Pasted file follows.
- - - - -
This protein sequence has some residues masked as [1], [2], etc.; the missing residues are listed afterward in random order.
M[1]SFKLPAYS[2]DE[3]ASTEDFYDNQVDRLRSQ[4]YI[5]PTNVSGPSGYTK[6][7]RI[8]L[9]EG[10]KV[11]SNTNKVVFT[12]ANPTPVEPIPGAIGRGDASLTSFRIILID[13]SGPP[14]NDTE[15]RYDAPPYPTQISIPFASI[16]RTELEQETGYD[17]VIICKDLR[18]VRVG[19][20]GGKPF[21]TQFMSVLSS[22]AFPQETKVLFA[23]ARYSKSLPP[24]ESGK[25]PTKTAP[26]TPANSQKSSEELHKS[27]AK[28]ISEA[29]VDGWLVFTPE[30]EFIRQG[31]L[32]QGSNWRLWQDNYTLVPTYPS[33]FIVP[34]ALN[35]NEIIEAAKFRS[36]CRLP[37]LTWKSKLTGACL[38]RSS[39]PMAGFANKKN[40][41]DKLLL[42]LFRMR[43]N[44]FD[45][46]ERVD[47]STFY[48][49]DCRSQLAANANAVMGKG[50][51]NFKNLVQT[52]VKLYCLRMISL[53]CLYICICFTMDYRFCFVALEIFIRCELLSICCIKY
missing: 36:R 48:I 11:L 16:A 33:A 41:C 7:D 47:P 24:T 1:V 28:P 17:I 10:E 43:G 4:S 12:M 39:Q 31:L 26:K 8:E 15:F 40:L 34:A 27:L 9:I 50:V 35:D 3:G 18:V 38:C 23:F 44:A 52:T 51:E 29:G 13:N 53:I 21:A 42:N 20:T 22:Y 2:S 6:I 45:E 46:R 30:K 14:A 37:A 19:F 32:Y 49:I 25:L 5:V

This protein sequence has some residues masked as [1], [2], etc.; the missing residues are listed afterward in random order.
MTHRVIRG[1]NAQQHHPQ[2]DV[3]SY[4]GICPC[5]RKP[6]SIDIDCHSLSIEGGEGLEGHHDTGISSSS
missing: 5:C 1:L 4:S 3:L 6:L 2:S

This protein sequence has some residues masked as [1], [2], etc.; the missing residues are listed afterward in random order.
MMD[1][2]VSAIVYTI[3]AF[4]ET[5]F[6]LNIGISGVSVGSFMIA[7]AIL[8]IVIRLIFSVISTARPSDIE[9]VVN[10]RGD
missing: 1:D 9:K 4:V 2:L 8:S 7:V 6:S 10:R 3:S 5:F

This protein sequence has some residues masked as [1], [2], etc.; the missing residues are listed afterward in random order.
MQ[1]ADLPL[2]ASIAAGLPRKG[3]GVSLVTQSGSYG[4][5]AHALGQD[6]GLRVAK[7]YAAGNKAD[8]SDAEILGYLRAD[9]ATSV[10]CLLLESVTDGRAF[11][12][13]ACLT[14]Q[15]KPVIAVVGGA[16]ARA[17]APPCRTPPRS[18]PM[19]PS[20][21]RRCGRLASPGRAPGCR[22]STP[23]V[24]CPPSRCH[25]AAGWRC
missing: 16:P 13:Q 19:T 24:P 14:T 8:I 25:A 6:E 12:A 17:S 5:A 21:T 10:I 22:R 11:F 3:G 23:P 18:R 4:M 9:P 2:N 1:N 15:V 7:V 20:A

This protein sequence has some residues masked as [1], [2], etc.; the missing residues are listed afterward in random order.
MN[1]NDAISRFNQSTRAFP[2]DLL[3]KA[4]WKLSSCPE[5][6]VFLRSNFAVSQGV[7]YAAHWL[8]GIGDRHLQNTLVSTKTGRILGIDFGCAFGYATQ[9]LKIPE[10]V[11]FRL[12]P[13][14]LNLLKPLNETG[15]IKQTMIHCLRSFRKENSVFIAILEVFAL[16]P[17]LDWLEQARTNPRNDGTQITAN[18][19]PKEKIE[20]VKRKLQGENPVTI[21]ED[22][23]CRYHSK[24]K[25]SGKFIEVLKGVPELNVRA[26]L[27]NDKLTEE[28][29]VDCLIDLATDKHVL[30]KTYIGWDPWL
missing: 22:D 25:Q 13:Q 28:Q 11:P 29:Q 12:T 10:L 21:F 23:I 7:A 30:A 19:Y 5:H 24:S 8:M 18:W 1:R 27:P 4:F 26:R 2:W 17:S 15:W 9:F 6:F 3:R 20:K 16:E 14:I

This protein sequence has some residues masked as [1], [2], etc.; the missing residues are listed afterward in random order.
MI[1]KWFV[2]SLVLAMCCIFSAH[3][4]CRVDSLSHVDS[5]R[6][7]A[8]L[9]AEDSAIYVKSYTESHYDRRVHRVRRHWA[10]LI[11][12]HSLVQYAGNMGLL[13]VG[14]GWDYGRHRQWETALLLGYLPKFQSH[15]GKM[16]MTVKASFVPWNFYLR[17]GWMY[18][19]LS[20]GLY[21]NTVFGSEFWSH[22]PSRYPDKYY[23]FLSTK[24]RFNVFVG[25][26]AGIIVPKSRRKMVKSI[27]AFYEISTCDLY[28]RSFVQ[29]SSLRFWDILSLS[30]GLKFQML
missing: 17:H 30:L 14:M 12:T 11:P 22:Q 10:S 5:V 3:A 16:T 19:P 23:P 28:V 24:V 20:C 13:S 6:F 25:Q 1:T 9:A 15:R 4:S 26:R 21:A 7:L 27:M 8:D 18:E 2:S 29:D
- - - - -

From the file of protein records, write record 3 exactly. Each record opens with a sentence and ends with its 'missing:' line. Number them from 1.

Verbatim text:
This protein sequence has some residues masked as [1], [2], etc.; the missing residues are listed afterward in random order.
MMD[1][2]VSAIVYTI[3]AF[4]ET[5]F[6]LNIGISGVSVGSFMIA[7]AIL[8]IVIRLIFSVISTARPSDIE[9]VVN[10]RGD
missing: 1:D 9:K 4:V 2:L 8:S 7:V 6:S 10:R 3:S 5:F